Die Csárdásfürstin (The Csárdás Princess; translated into English as The Riviera Girl and The Gipsy Princess) is an operetta in 3 acts by Hungarian composer Emmerich Kálmán, libretto by Leo Stein and Bela Jenbach (de). It premiered in Vienna at the Johann Strauß-Theater (de) on 17 November 1915. Numerous film versions and recordings have been made. The operetta is widely beloved across Europe, particularly in Hungary, Austria, Germany and the former Soviet Union, where it was adapted into a popular film. It is arguably Kálmán's most successful work.
Kálmán Die Csárdásfürstin Deborach Riedel, Anson Austin; Australian Opera, Richard Bonynge, 1990
Sylva Varescu soprano
Edwin Ronald tenor/baritone
Countess Stasi soprano
Count Boni Káncsiánu tenor
Feri von Kerekes bass
Leopold Maria bass
Oberleutnant von Rohnsdorff bass
Die Csardasfürstin - Imre Kalman
Silva Varescu - Anna Moffo
Edwin Ronald - Rene Kollo
Stasi - Dagmar Koller
Boni - Sandor Nemeth
Princess Marie-Louise - Iren Psota
Prince Leopold - Karl Schonbock
The Symphonie-Orchester Kurt Graunke
Conductor Bert Grund
Juan Diego Florez & Anna Netrebko sing "Sylva ich will nur dich" from Die Csardasfurstin by Kalman
Place: Budapest and Vienna
Time: shortly before the out-break of the First World War
Silva Varescu, a self-sufficient and professionally successful cabaret performer from Budapest, is about to embark on a tour of America. Three of her aristocratic admirers, named Edwin, Feri and Boni, prefer her to stay. Edwin, unaware that his parents have already arranged a marriage for him back home in Vienna, orders a notary to prepare a promissory note of his expected marriage to Silva within ten weeks. Silva then leaves on her American tour, and Edwin leaves for peacetime military duty.
Just at the time this promissory note is about to expire, Silva visits Edwin's palace in Vienna, pretending to have married Boni as her entrée into his family's society. Edwin is about to be engaged to Stasi, who does not care for him and wishes only an arranged marriage. Boni falls in love with Stasi and Edwin regrets not keeping his promise to Silva sooner. However, Edwin makes the faux pas of informing Silva that his parents would accept Silva only if she pretends to have been divorced from Boni and therefore already entered society via an earlier marriage. Edwin's father separately informs Silva that if she marries Edwin without first having achieved noble rank through some other route, her role in society could be merely that of a Gypsy Princess. Silva realizes that she is better than they and has a brighter future than they have. She purposefully embarrasses Edwin and his father, turning her back on them and leaving in the presence of their assembled friends.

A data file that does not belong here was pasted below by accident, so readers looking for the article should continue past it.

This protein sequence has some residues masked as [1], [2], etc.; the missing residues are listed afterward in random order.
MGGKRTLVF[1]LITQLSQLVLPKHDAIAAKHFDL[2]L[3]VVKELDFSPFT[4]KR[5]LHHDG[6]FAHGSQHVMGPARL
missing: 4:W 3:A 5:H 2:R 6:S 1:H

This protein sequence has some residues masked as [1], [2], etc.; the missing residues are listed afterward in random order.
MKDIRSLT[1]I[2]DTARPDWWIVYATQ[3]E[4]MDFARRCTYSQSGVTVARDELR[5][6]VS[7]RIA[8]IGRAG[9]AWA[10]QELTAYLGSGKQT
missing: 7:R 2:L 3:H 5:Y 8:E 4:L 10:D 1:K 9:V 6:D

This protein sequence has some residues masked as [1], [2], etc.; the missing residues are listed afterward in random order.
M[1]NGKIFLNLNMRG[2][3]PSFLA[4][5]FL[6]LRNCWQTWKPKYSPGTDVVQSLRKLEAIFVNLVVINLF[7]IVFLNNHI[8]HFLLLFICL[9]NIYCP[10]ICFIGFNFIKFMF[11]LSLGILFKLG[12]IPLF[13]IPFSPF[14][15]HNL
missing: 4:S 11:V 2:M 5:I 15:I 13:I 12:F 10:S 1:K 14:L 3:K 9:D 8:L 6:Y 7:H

The act is set in a Viennese hotel to which Feri has accompanied the cabaret troupe from Budapest, who is about to sail on another American tour with Sylva. As everyone shows up and recognizes each other, Feri recognizes Edwin's mother as a retired cabaret singer from Budapest whose star once shone prior to Sylva's time. Edwin's mother joins the two couples, Sylva/Edwin and Boni/Stasi, all unwittingly heading to safety on this American tour.
Emmerich Kálmán (24 October 1882 – 30 October 1953) was a Hungarian composer of operettas.
Kálmán was born Imre Koppstein in Siófok, then in Austria-Hungary, on the southern shore of Lake Balaton, in a Jewish family. Kálmán initially intended to become a concert pianist, but because of early-onset arthritis, he focused on composition instead. He studied music theory and composition at the National Hungarian Royal Academy of Music (then the Budapest Academy of Music), where he was a fellow student of Béla Bartók and Zoltán Kodály under Hans Kössler.
His early symphonic poems Saturnalia and Endre es Johanna were well-received, although he failed to achieve publication. He also composed piano music and wrote many songs: a song cycle on poems by Ludwig Jacobowski and a song collection published under the title Dalai.
However, the popularity of his humorous cabaret songs led him towards the composition of operettas. His first great success was Tatárjárás – Ein Herbstmanöver in German, meaning Autumn maneuver, although the English title is The Gay Hussars, which was first staged at the Lustspieltheater in Budapest, on 22 February 1908. Thereafter he moved to Vienna, where he achieved worldwide fame through his operettas Der Zigeunerprimas, Die Csárdásfürstin, Gräfin Mariza, and Die Zirkusprinzessin.
Kálmán and Franz Lehár were the leading composers of what has been called the "Silver Age" of Viennese operetta during the first quarter of the 20th century. He became well known for his fusion of Viennese waltz with Hungarian csárdás. Even so, polyphonically and melodically, Kálmán was a devoted follower of Giacomo Puccini, while in his orchestration methods he employed principles characteristic of Tchaikovsky's music.
Despite his Jewish origins he was one of Adolf Hitler's favorite composers. After the Anschluss, he rejected Hitler's offer to become an 'honorary Aryan' and was forced to move first to Paris, then to the United States, settling in California in 1940.
Following his emigration, performances of his works were prohibited in Nazi Germany. He emigrated back to Vienna from New York in 1949 before moving in 1951 to Paris, where he died.